Psychologists, sociologists, philosophers, novelists, and technologists have all written about the effects of constant surveillance, or even just the perception of constant surveillance. Studies show that we are less healthy, both physically and emotionally. We have feelings of low self-esteem, depression, and anxiety. Surveillance strips us of our dignity. It threatens our very selves as individuals. It’s a dehumanizing tactic employed in prisons and detention camps around the world.”
Mr. Schneier makes a telling point when he demolishes the argument that worrying about a computer reading your emails is like worrying about your dog seeing you naked, at p. 130:
“…[W]hen a computer stores your data, there’s always a risk of exposure. Privacy policies could change tomorrow, permitting new use of old data without your express consent. Some hacker or criminal could break in and steal your data. The organization that has your data could use it in some new and public way, or sell it to another organization. The FBI could serve a National Security Letter on the data owner. On the other hand, there isn’t a court in the world that can get a description of you naked from your dog.”
Most recently, Professor Jon L. Mills, in Privacy in the Media Age (2015) reminds us of legal philosopher Jeremy Bentham’s Panopticon prison, at pp. 162-3:
“Protection from intrusion is more than a nice thing. Constant observation and intrusion have the effect of suppressing thought, individuality, and creativity. Observation is control, particularly when it has a chilling effect on behavior. In Jeremy Bentham’s Panopticon prison, the draped windows of a central tower served to control behavior of prisoners by leaving them unsure as to whether they were being observed, but constantly threatened by the possibility. Writings on privacy have alluded to the Panopticon effect as an example of control by an intrusive society. In response to Edward Snowdon’s disclosure of the National Security Agency’s surveillance tactics, political commentator Peggy Noonan wrote that ever-diminishing expectations of privacy alter the fabric of America. She argues that while privacy is often thought to conflict with Americans’ First Amendment guarantees, they are inextricably codependent. The fear that our most intimate beliefs and communications could be seen by an Edward Snowdon or other anonymous government snoops has a chilling effect on thought and speech. These are the core values that the Constitution seeks to protect in both the free speech provision and the protections against search and seizure. But rather than protect privacy, evidence suggests that U.S. government policy actually has gone so far as to discourage technology that would enhance digital privacy.”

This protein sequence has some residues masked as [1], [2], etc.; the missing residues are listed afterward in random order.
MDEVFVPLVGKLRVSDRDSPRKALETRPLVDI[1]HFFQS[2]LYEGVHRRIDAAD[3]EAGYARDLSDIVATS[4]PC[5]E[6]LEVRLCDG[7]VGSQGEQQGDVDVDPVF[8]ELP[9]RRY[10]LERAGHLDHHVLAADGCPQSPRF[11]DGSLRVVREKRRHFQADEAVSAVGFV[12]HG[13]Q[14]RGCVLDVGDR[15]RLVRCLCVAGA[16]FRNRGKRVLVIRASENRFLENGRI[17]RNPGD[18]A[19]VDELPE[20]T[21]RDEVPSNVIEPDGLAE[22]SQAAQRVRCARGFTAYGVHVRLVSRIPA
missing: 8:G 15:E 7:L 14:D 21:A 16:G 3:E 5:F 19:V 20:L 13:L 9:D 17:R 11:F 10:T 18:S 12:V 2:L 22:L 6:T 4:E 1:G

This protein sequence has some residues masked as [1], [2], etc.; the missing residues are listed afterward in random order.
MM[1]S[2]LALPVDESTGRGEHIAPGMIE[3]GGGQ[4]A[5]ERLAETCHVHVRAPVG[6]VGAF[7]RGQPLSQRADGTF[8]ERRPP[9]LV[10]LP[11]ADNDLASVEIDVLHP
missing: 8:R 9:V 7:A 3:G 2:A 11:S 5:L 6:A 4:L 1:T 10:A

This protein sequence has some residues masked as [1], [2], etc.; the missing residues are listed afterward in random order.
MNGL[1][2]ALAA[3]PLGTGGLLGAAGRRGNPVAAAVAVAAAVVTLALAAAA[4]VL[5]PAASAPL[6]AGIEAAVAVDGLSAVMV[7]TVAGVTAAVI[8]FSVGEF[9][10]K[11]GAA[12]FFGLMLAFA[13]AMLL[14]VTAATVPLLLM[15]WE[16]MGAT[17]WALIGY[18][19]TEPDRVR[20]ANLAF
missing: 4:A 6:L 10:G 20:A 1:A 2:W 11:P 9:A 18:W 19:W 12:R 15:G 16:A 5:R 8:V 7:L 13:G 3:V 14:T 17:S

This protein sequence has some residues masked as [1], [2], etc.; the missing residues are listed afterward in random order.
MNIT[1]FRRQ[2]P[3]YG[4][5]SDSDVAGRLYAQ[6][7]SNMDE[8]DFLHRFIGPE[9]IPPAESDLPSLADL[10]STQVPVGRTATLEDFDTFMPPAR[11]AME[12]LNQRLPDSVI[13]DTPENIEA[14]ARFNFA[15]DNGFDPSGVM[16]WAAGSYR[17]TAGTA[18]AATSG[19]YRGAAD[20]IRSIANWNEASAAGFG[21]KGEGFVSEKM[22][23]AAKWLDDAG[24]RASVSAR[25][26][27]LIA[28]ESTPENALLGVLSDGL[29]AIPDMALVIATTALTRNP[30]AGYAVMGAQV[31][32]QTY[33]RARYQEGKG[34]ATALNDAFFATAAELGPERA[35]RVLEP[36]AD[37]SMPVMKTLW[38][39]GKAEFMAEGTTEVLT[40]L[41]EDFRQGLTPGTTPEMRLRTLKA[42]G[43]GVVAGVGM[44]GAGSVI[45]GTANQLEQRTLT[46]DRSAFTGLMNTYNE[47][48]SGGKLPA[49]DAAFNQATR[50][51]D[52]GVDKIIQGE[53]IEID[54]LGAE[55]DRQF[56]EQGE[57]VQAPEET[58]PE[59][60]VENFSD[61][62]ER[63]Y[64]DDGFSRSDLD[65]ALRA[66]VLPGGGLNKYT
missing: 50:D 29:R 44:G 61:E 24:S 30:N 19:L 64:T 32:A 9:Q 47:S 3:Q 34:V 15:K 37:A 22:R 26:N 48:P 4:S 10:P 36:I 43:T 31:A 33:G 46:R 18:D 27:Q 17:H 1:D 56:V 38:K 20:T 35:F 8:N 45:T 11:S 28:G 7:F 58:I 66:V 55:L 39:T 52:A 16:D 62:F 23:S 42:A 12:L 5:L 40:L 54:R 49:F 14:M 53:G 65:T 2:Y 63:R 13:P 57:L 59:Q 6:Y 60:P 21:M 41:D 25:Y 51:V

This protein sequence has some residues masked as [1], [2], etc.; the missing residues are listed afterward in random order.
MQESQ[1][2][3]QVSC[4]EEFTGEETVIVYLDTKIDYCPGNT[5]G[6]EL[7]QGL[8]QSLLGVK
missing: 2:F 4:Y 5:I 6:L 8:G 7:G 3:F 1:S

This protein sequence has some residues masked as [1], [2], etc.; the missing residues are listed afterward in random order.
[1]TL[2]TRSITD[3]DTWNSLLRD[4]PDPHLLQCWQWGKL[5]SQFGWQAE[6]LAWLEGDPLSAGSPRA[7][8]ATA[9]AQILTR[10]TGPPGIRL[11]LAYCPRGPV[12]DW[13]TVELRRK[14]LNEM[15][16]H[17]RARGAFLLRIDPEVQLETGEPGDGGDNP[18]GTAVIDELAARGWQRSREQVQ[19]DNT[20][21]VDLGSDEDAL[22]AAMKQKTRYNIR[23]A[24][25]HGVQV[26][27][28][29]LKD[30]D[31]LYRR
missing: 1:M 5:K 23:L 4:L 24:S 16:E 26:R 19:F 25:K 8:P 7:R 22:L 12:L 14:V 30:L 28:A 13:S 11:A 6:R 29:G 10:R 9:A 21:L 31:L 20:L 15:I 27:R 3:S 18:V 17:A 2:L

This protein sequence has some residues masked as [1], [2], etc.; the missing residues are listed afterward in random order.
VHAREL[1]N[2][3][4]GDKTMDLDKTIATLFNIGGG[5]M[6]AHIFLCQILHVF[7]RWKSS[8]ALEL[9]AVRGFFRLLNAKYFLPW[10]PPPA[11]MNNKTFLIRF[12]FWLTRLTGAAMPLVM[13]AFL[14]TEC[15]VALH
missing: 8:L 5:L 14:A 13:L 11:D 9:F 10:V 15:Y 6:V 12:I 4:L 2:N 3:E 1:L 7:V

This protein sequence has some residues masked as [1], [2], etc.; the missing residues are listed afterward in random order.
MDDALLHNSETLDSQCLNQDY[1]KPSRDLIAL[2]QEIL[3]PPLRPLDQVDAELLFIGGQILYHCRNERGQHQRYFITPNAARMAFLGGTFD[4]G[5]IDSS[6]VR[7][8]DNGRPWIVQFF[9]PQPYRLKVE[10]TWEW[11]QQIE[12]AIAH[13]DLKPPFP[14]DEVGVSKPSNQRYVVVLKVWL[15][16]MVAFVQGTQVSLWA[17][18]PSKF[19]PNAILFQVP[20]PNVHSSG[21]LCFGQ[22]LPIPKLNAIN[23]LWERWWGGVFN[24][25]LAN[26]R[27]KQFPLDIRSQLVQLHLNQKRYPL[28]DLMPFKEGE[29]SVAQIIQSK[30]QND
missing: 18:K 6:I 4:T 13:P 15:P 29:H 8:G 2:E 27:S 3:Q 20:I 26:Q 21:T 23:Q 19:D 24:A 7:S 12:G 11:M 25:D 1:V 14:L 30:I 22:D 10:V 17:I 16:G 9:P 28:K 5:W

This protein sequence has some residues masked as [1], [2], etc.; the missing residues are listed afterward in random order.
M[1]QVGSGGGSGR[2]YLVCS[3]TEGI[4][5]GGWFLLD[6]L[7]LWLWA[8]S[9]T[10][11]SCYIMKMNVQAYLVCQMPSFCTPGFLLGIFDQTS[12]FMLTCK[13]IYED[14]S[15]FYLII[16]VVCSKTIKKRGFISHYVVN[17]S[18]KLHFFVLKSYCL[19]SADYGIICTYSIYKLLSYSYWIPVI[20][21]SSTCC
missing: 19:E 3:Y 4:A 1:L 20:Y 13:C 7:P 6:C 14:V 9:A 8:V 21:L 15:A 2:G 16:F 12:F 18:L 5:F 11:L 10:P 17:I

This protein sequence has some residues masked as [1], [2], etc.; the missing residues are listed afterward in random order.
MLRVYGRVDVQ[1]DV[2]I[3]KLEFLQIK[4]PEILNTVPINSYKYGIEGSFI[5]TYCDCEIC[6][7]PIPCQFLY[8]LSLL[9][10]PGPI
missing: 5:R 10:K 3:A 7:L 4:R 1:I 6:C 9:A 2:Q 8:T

The issues of oversight and total information awareness are interconnected. In my post titled Canada’s Anti-Terrorism Bill Fails Accountability Test dated February 22, 2015, I said that the scope of information sharing is breathtaking given the myriad of non-terrorism purposes. The Security of Canada Information Sharing Act (a bill within the bill) identifies 17 government institutions and departments in Schedule 3. I will not repeat the list here but will identify the Canadian Security Intelligence Service (CSIS) and Communications Security Establishment (CSE) because they are Canada’s two spy agencies that have no effective Parliamentary oversight. Given the impact Bill C-51 will have on the privacy rights of all Canadians, there is a necessity for increased oversight – and not by the same officials as presently constituted; officials that many critics have argued amount to no effective oversight at all. Without effective oversight, abuse is a certainty.
The Security Intelligence Review Committee (SIRC) is responsible for the review of CSIS. Understaffed and underfunded, SIRC is seen by CSIS officials as little more than a nuisance. In an article in iPOLITICS titled Spies, lies and the myth of ‘oversight’ at CSIS dated April 3, 2015, Andrew Mitrovica reported that: “No none at CSIS worries that much about SIRC. They treat it like a visit to the dentist: a necessary nuisance, rarely painful.” Mr. Mitrovica went on to describe the experience of Toronto constitutional lawyer, Rocco Galati, in 1999 when he was representing two men accused of being national security threats: